Maire was happy to see us. She is a lonely young woman. Often she is alone with Blaze. Jon goes off to work on projects, and Maire is there by herself with Blaze. Both Jon and Maire are Texans. They are in exile, basically. I think that they would like to move back to Texas, but that is not a viable option, not now. Maire longs to see her family, and the geographical distance makes it difficult for that to happen.

We talked about Maire’s father. Marc was my younger brother. He died in 1998 in a car wreck, when Maire was only five years old. She remembers the day Marc died. It’s been almost twenty years since Marc left her life, and Karin and I are the links between Maire and her dad. So, it was important for us to be with her. Marc’s middle name was Blaise, and that explains the baby’s name. I told some stories about Marc. I am sure that Maire had heard them all before. It doesn’t matter. Some things are worth repeating.

We decided to make a trip into town. We packed everybody, except Jon and Earl, into the Toyota, and we went down the mountain to Bonanza. We stopped to buy propane and water. We got some Coke, and a pack of smokes for Jon. I got a six pack of Deschutes beer. It’s made in Bend, which is only a couple hours away. We stopped at the local café to buy some sandwiches to take back home for supper. We talked and passed around Blaze. He was even okay with me holding him.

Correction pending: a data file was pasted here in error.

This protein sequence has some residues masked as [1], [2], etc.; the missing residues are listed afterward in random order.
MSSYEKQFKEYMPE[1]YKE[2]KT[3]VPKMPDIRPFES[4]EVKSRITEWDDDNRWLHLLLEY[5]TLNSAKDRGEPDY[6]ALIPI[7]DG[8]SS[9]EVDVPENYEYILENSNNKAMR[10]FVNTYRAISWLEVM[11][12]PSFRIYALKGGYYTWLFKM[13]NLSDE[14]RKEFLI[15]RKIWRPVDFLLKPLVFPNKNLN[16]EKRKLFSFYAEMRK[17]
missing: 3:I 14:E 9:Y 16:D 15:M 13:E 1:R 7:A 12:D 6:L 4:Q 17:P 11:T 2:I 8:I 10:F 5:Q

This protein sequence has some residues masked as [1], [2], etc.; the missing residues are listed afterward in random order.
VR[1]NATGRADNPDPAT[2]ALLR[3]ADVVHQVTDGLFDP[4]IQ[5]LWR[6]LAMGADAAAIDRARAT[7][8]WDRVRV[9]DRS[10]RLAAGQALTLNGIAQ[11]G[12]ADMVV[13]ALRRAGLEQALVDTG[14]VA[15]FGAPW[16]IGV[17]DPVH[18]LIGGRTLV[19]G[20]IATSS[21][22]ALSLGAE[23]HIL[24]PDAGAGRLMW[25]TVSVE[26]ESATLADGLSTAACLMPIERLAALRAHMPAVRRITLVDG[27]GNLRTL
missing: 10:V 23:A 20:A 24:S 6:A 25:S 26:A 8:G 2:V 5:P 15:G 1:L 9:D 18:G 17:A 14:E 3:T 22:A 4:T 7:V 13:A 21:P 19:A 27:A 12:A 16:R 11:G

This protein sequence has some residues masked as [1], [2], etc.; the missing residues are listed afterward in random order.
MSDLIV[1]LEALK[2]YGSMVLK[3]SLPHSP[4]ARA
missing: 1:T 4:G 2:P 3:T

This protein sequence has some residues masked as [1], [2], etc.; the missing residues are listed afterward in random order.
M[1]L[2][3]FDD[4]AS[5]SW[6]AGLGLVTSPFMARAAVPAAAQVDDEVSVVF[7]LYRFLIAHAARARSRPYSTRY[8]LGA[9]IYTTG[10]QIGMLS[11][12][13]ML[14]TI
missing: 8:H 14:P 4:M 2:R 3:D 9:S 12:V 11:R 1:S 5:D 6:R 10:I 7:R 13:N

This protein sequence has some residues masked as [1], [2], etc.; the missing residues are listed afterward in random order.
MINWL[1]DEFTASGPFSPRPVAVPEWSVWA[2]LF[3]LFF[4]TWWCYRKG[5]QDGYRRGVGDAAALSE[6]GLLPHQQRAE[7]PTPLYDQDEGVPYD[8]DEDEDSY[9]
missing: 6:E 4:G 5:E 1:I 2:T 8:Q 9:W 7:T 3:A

The second ride up the mountain wasn’t quite as stressful. We knew where the potholes and ruts were this time. We went to one of the campers and ate. Then we all sat around and talked. Earl came to hang out with us. He drinks beer, so he and I had a couple Deschutes. Earl wore a torn, black sweatshirt, and black overalls. He had a reddish beard and a tendency to speak slowly. Jon sat there in his overalls. His hair and beard were all wild and unkempt; a cross between Jesus and Charlie Manson. Maire wore t-shirt and jeans, holding and feeding Blaze. We sat until the sun went down behind the trees.

When it got dark, Karin and I crawled into the sleeping area of one of the campers. We wrapped ourselves in a blanket that we had in the car. It got cold that night.

I laid down in the camper and thought about Jon and Maire and Blaze. They were definitely struggling. They really didn’t have a handle on things. I thought back to when Hans was born, thirty years ago. Karin and I struggled then. We had no idea what we were doing either. No parent has a clue. Mary and Joseph didn’t know. Every family is a new experiment in creation, and there is no instruction book.

No two people start a family with a clean slate. Each person has some history, has some baggage. Even with the best of intentions, genetics takes a toll. Some of the past becomes part of the future. Every new life contains an echo of previous lives.

All that matters is love. As a wise man once told me, “If you act out of love, you can’t go too far wrong.” Jon and Maire love Blaze, and they love each other. That will get all them through life. It will still be hard, and they will still have problems, but they will be okay.

They are a holy family.